A sad situation. You have already made up your mind about AGW and are bending the facts to fit your feeling. You feel it is a scam and are trying to prove it. Me personally I don’t know one way or the other but on balance I think we have to rely on science which shows that AGW is real… They could be wrong but the chances they are wrong and the corporate funded denialist are right are very slim.
Take me off all your lists… now…

Hi Tim,
I won’t try to reply to you, because you always ignore what I say and then repeat yourself more loudly. Not one of the messages you’ve sent me has made much sense, and they’ve all been rude and arrogant. There are lots of online forums where you can sign up and rant to your heart’s content. Here I like a modicum of civility.
Your email address is included above, as you wish. Most people want their address hidden to avoid spam. The archives are most likely scannable by address scavenger robots. I do include email addresses for people who publish on the net, as their address is already public knowledge.
By the way, I can easily set up an open forum for cyberjournal subscribers. But when I did it in the past exactly two people signed up for it, and neither of them posted anything. The fact is that people hang around with cyberjournal because they like the kind of material I post, or they like to hate the material. I haven’t changed the style of the place in many years. What you see is what you get. If it’s not your cup of tea, no one’s forcing you to stay.

From: Lynette
Date: 17 December 2009 23:22:55 GMT
To: “Richard Moore” <•••@••.•••>
Subject: Re: global warming – status of investigation

  I agree with your consensus that climate is cyclical and that data is being manipulated to suit the global warming viewpoint.  Just think of all the money to be made primarily from us in the form of tax grabs and ‘cap and trade’, which will benefit the same elite the over excesses of the past have done.  If there were not big bucks in this for the elite, it wouldn’t be pushed and they wouldn’t be manipulating the masses to pay for what will amount to double taxation for the masses to fill the coffers of all who have always profited at our expense.
  I am not saying we can’t live environmentally conscious either.  But, we are the people who will be penalized while the elite live the profligate lifestyles in which they always have done.  The Soylent Green scenario of the elite having fresh fruit while everyone else eats recycled garbage does come to mind.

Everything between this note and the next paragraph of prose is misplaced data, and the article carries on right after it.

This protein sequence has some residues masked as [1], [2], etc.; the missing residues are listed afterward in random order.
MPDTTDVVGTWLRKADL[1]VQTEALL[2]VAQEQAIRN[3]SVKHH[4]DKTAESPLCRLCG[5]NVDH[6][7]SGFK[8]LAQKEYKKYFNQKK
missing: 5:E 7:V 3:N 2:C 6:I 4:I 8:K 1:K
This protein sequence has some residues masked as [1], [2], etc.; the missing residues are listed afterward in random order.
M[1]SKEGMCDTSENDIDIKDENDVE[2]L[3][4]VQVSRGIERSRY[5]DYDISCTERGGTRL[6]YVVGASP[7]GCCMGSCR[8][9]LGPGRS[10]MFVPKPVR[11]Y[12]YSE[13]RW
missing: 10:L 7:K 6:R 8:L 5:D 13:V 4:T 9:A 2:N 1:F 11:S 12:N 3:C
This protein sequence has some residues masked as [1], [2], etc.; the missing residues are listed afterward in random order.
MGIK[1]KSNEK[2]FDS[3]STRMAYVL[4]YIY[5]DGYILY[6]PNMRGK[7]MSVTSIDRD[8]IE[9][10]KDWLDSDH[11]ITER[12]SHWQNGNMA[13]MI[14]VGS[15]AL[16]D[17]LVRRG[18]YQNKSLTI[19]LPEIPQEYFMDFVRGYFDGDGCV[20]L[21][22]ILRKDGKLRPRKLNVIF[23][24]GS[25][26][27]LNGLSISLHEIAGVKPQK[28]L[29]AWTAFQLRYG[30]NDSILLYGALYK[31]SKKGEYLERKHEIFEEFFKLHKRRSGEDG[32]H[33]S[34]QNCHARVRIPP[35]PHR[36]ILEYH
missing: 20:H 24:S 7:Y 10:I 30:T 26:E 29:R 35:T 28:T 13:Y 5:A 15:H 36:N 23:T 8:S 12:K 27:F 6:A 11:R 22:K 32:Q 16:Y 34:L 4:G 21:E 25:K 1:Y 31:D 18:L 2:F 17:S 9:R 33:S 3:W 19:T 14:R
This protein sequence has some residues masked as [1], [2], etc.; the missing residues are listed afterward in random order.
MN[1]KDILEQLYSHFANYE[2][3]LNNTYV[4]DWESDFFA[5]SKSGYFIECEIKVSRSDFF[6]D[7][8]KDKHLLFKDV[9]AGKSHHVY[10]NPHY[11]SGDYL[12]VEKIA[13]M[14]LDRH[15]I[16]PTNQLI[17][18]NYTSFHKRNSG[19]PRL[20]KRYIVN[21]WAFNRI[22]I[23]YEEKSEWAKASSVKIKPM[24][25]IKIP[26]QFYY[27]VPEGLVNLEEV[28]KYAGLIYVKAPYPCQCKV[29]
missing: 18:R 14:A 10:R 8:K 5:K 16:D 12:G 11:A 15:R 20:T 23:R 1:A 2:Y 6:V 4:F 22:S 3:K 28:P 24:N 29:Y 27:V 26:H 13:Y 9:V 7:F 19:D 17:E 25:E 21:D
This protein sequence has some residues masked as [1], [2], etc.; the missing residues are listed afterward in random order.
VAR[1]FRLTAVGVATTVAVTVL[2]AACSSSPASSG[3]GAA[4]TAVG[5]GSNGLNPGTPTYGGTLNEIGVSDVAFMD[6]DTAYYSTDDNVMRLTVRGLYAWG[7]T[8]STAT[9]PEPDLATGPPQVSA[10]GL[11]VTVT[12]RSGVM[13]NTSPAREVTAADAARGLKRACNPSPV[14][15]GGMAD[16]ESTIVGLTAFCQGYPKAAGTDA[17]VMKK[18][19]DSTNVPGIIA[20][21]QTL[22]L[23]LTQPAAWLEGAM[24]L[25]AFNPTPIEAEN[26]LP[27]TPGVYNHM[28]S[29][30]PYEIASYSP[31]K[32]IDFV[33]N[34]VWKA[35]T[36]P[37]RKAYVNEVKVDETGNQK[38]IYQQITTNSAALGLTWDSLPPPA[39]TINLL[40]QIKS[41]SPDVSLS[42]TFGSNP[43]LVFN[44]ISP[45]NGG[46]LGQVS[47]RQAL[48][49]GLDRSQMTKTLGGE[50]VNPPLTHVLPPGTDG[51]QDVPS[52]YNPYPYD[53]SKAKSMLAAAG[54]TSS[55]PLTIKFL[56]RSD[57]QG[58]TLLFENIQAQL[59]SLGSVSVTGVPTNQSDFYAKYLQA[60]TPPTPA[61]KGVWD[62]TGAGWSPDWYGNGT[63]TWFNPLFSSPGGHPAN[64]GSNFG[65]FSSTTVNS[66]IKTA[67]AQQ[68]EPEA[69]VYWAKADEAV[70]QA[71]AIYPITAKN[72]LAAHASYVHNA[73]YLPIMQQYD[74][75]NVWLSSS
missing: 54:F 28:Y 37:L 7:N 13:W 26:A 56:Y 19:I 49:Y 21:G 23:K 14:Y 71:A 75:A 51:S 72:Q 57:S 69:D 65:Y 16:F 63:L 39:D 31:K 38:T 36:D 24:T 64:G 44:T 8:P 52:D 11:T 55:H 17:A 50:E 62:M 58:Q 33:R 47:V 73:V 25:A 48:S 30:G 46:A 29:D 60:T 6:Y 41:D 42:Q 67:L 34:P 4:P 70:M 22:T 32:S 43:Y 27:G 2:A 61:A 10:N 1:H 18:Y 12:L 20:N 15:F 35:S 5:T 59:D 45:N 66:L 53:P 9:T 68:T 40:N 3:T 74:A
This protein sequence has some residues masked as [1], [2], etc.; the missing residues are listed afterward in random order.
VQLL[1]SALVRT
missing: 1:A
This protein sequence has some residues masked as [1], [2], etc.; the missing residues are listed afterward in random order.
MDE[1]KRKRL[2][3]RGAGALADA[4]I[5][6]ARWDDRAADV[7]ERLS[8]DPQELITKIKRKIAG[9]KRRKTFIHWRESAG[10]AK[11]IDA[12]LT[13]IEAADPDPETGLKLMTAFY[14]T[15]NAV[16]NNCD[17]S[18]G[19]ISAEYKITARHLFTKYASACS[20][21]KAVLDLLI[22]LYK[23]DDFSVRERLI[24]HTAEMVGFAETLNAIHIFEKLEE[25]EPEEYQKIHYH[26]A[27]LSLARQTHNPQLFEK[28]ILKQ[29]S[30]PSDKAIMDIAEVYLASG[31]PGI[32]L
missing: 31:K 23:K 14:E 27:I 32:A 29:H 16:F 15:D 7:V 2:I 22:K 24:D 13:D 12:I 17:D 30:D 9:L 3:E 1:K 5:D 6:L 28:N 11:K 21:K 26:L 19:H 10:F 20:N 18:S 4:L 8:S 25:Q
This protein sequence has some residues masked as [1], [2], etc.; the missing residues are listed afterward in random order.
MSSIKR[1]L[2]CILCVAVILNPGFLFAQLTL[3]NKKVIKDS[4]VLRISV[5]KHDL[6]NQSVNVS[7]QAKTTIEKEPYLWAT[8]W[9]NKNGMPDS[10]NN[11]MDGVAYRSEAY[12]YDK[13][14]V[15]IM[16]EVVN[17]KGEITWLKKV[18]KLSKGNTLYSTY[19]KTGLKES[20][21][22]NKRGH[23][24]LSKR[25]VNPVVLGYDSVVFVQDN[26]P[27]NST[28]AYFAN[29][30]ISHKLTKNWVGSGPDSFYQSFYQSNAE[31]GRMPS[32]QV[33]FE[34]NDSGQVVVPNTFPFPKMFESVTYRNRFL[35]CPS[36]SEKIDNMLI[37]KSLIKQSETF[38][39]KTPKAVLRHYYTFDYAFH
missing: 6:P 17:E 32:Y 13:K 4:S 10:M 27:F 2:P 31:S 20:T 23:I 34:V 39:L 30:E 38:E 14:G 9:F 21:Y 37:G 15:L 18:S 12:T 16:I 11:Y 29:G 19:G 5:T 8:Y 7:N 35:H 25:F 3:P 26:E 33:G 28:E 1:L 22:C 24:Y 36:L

Hi Lynette,
Soylent Green was recycled people, and that’s much closer to our current scenario. In The Matrix they put people in pods, in Soylent Green they made food out of them, and today they just starve them to death and let them rot. And don’t forget the pandemic project, just because it’s been a bit out of the headlines. There are more shoes to drop in that scenario. 
It’s not about environmental consciousness. It’s about power. Those who have the power pursue their own interests. Until we reclaim power over our own affairs our consciousness is of little consequence. I said at the top that we are spectators. That’s a fact but it need not be so. Until we recognize that power is the issue, spectators we shall surely remain.
It’s not about big bucks either. In terms of bucks, it’s just one more scam, like the housing bubble, the derivatives, and the bailouts. What’s special is the push to create a global agency with the power to micromanage global resource usage. Already in Britain they’re talking about carbon rationing.

From: John Fellowes
Date: 18 December 2009 00:45:39 GMT
To: Richard Moore <•••@••.•••>
Subject: Insanity

I really enjoyed your work when you wrote the Matrix but it seems that you have not had an original thought since which has caused some sort of insanity. Your not making the world a better place with what your doing, only spreading the worst the sick have to offer. Please, please, take me off your list.
From: Jim Bearden
Date: 18 December 2009 03:29:57 GMT
To: Richard Moore <•••@••.•••>
Subject: Re: “global warming” postings